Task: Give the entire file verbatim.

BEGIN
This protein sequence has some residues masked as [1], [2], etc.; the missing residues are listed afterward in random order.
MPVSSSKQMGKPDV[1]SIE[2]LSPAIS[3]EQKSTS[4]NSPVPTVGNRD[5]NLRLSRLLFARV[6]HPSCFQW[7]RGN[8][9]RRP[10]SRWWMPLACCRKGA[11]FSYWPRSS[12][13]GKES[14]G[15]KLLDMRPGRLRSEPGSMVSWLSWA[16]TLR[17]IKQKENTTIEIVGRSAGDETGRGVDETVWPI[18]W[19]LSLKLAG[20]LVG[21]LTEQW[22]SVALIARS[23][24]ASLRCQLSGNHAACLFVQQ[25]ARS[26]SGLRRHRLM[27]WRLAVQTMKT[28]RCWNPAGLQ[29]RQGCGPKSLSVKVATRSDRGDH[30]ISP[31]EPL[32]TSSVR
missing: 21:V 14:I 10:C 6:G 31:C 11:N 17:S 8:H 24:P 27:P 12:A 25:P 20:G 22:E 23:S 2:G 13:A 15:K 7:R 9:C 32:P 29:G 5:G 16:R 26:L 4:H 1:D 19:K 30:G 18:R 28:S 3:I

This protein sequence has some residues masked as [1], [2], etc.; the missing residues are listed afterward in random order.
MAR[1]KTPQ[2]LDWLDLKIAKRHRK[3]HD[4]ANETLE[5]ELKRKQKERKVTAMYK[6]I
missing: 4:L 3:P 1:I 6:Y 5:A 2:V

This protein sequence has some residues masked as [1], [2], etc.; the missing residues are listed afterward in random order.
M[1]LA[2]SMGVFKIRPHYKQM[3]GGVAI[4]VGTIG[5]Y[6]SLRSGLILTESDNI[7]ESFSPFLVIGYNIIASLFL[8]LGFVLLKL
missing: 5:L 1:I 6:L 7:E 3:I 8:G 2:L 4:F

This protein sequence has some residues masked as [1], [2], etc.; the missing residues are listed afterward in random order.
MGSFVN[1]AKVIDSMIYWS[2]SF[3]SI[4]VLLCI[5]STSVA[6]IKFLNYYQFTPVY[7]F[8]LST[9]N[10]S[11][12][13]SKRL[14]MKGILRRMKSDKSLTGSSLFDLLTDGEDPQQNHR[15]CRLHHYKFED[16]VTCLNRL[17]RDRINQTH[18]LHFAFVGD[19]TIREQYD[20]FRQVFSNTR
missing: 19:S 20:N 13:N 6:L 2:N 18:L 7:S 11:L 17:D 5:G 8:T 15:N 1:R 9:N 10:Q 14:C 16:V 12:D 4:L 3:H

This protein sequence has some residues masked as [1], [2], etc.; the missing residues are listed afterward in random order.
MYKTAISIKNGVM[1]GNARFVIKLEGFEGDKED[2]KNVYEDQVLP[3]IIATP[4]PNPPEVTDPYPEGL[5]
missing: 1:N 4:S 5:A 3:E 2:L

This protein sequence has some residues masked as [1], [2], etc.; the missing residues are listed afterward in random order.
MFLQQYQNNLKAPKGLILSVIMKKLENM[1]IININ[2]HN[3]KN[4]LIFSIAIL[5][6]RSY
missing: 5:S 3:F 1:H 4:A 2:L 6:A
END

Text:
This protein sequence has some residues masked as [1], [2], etc.; the missing residues are listed afterward in random order.
MPVSSSKQMGKPDV[1]SIE[2]LSPAIS[3]EQKSTS[4]NSPVPTVGNRD[5]NLRLSRLLFARV[6]HPSCFQW[7]RGN[8][9]RRP[10]SRWWMPLACCRKGA[11]FSYWPRSS[12][13]GKES[14]G[15]KLLDMRPGRLRSEPGSMVSWLSWA[16]TLR[17]IKQKENTTIEIVGRSAGDETGRGVDETVWPI[18]W[19]LSLKLAG[20]LVG[21]LTEQW[22]SVALIARS[23][24]ASLRCQLSGNHAACLFVQQ[25]ARS[26]SGLRRHRLM[27]WRLAVQTMKT[28]RCWNPAGLQ[29]RQGCGPKSLSVKVATRSDRGDH[30]ISP[31]EPL[32]TSSVR
missing: 21:V 14:I 10:C 6:G 31:C 11:N 17:S 8:H 24:P 27:P 12:A 25:P 20:G 22:E 23:S 2:G 13:A 15:K 7:R 9:C 32:P 29:G 5:G 16:R 26:L 4:H 1:D 19:K 30:G 18:R 28:S 3:I

This protein sequence has some residues masked as [1], [2], etc.; the missing residues are listed afterward in random order.
MAR[1]KTPQ[2]LDWLDLKIAKRHRK[3]HD[4]ANETLE[5]ELKRKQKERKVTAMYK[6]I
missing: 4:L 3:P 1:I 6:Y 5:A 2:V

This protein sequence has some residues masked as [1], [2], etc.; the missing residues are listed afterward in random order.
M[1]LA[2]SMGVFKIRPHYKQM[3]GGVAI[4]VGTIG[5]Y[6]SLRSGLILTESDNI[7]ESFSPFLVIGYNIIASLFL[8]LGFVLLKL
missing: 5:L 1:I 6:L 7:E 3:I 8:G 2:L 4:F

This protein sequence has some residues masked as [1], [2], etc.; the missing residues are listed afterward in random order.
MGSFVN[1]AKVIDSMIYWS[2]SF[3]SI[4]VLLCI[5]STSVA[6]IKFLNYYQFTPVY[7]F[8]LST[9]N[10]S[11][12][13]SKRL[14]MKGILRRMKSDKSLTGSSLFDLLTDGEDPQQNHR[15]CRLHHYKFED[16]VTCLNRL[17]RDRINQTH[18]LHFAFVGD[19]TIREQYD[20]FRQVFSNTR
missing: 19:S 20:N 13:N 6:L 2:N 18:L 7:S 11:L 17:D 5:G 8:T 15:N 1:R 9:N 10:Q 14:C 16:V 12:D 4:L 3:H

This protein sequence has some residues masked as [1], [2], etc.; the missing residues are listed afterward in random order.
MYKTAISIKNGVM[1]GNARFVIKLEGFEGDKED[2]KNVYEDQVLP[3]IIATP[4]PNPPEVTDPYPEGL[5]
missing: 1:N 4:S 5:A 3:E 2:L

This protein sequence has some residues masked as [1], [2], etc.; the missing residues are listed afterward in random order.
MFLQQYQNNLKAPKGLILSVIMKKLENM[1]IININ[2]HN[3]KN[4]LIFSIAIL[5][6]RSY
missing: 5:S 3:F 1:H 4:A 2:L 6:A